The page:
Now it could be used to show
forcing two top aides to resign and by
whether or not Nixon had been
proclaiming that he would take final
involved in the Watergate
responsibility for the mistakes of
Impeachment Hearings and
Nixon’s Resignation
In the summer of 1974, the House Judiciary Committee
voted to impeach Nixon, indicting or charging with
numerous crimes. Conviction, and removal from office by a
trial in the Senate seemed likely.
 On August 5, 1974, Nixon released the White House tapes,
with an 18 1/2 minute gap. Even with this gap, the tapes
revealed his involvement in the Watergate cover up.
 On August 9, 1974, Nixon resigned, the first President ever
to do so. Gerald Ford was sworn in as the new President.
• Essential Questions:
– In what ways did Presidents Ford & Carter fail to
meet the needs of America in the late 1970s?
-Should Nixon’s presidency be judged more in his
foreign policy successes or the Watergate scandal?
America from 1974 to 1980
• In the late 70s, the U.S. was “overextended”
–Americans distrusted their government
as a result of Vietnam & Watergate
–The economy had entered a recession
with high unemployment & inflation
–A decline in America’s status in the world
–A series of presidents (Ford & Carter)
that failed to inspire a sense of hope
among the American people
President Gerald Ford
When Nixon resigned
in 1974, VP Gerald
Ford became president
Ford was seen as an
“honest man” &
hoped to move
America past the
In September
Ford was unable
to move
of constant
any crimes
to Watergate;
about a potential
Ford lost
of Nixon
Another issue during Ford’s presidency
was a growing economic recession
Since the early
interest rates,
a stagnant
the economy
& unemployment
grown stagnant
few new jobs or
business profits
President Gerald Ford
Making the economic situation worse
was the oil crisis of the 1970s
Since “automania”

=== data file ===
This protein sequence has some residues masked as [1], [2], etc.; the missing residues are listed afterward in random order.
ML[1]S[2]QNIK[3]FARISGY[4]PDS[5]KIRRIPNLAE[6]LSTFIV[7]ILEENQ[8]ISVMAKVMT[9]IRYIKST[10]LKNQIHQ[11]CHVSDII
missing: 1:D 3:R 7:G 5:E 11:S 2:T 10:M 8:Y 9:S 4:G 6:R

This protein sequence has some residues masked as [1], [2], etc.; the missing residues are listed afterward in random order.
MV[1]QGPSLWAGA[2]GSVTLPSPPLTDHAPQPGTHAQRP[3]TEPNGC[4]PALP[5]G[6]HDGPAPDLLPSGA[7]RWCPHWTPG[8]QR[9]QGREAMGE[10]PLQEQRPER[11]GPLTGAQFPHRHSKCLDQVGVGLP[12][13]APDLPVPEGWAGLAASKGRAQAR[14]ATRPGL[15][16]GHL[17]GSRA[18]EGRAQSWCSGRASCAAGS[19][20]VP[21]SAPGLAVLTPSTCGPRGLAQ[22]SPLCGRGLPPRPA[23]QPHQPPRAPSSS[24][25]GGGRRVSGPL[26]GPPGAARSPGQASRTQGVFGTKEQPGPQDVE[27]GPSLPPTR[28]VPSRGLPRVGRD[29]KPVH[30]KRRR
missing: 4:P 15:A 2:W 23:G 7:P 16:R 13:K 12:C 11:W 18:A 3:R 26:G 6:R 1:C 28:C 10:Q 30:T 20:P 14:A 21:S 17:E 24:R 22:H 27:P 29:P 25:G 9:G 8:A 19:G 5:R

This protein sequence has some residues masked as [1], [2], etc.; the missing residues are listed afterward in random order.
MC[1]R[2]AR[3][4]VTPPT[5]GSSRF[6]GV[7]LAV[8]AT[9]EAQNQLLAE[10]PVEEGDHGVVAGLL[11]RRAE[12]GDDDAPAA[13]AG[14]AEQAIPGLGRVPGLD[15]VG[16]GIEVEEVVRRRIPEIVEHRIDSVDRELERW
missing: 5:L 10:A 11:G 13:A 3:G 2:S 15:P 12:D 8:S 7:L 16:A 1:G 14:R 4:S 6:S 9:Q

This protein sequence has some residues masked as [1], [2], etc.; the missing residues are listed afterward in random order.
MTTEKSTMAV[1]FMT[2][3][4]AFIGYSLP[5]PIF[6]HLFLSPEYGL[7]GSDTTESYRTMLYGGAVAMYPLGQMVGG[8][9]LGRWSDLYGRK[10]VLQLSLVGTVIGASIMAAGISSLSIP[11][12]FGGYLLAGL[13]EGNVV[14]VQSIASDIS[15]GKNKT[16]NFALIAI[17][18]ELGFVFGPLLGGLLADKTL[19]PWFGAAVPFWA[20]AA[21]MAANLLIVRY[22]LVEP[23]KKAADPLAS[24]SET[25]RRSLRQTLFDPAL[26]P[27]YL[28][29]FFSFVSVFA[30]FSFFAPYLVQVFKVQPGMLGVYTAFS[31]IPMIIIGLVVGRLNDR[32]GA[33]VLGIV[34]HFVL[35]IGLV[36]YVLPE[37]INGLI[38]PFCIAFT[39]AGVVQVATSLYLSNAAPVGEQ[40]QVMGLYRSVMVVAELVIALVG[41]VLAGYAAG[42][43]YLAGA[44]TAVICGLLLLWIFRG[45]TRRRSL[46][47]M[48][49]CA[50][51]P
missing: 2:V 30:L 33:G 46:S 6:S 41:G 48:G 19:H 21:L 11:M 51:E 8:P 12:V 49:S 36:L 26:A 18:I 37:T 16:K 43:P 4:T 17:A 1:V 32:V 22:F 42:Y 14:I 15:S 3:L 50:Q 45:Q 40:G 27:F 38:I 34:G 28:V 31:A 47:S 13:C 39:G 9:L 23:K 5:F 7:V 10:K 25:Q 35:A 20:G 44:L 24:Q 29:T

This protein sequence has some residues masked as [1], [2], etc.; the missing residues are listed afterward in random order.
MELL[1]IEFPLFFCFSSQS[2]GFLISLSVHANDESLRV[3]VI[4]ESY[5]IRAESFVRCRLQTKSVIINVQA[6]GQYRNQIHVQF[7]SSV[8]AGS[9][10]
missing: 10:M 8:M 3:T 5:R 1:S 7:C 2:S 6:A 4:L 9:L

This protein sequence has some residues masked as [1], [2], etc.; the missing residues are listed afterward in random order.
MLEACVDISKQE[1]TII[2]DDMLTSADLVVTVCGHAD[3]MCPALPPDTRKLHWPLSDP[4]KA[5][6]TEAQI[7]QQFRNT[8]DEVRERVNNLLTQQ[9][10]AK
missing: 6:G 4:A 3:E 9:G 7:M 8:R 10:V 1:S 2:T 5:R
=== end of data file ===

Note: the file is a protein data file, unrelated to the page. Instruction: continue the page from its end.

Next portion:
of the 1950s, U.S.
use of oil was on the
In 1960,rise
the oil rich
nations in the
Middle East & Latin
America formed the
Org of Petroleum
Exporting Countries
President Gerald Ford
Making the economic
situation worse was the
oil crisis of the 1970s
In retaliation for
American support of
Israel, OPEC cut off oil
to the U.S. in 1973
As a result,
gas prices soared &
shortages led to long
lines for gasoline
President Jimmy Carter
Ford had no answer
for stagflation or
the gas crisis &
was challenged by
Georgia Democrat
Jimmy Carter in the
1976 election
Carter ran as an
“outsider” who
played no part in
Vietnam, Watergate,
or the recession
President Jimmy Carter
In the 1976 election, Carter beat Ford
Carter & Domestic Policy
of histried
As president,
to attack
the energy
hit 14%,
interest& rates
neared 20%, &
the recession
a new oil embargo in 1979 increased gas prices
Carter & Foreign Policy
Carter entered office committed to making
“human rights” the basis of U.S. foreign policy
Carter stopped supporting
foreign governments that
violated human rights
In 1977, Carter agreed that
the U.S. would return the
Panama Canal in Dec 1999
Carter hoped to gain peace
in the Middle East between
Israel & the Muslim nations
By the
in 1947,
appeared ready
to recognize
was attacked
Israel inbyexchange
for the
return of
land in the
in the
Sinai Peninsula
1940s, 1960s, & 1970s
1973 Yom Kippur War
between Egypt and
Syria against Israel
Carter & Foreign Policy
Carter brought Egyptian leader Anwar el-Sadat
& Israeli leader Menachem Begin to the U.S.
for the Camp David Accords in 1977
? Carter did
Israel’s right to
Israel agreed
to leave the
Carter & Foreign Policy
But, the situation in the Middle East got worse
in 1979 when fundamentalist Islamic cleric
Ayatollah Khomeini led the Iranian Revolution
Carter & Foreign Policy
Iranians seized the U.S.
embassy & captured
52 American hostages
(Iranian Hostage Crisis)
Carter tried negotiation,
economic threats, &
a rescue mission to
return the hostages
but all efforts failed
The 52 hostages were
held for 444 days
Carter & Foreign Policy
To make matters worse,
the Soviet Union
invaded Afghanistan
in 1979 to defeat an
anti-communist uprising
The invasion signaled
an end to Nixon’s
détente with the USSR
as the United States
sent aid to the Afghan
The Election of 1980
had been
unable in
to search
In By
of 1980,
free Ronald
the U.S.Reagan
of answers
or restore America’s place in the world
• By 1980, the USA seemed to be losing its
place as the top nation in the world:
–The 1970s presented failures in the Cold
War & new problems in the Middle East
–The social protests & counter culture
seemed to divide liberals & conservatives
–Stagflation & the economic recession
were growing worse, not better
–The failures of Johnson, Nixon, Ford, &
Carter left citizens in search of optimism,
strong leadership, & conservative policies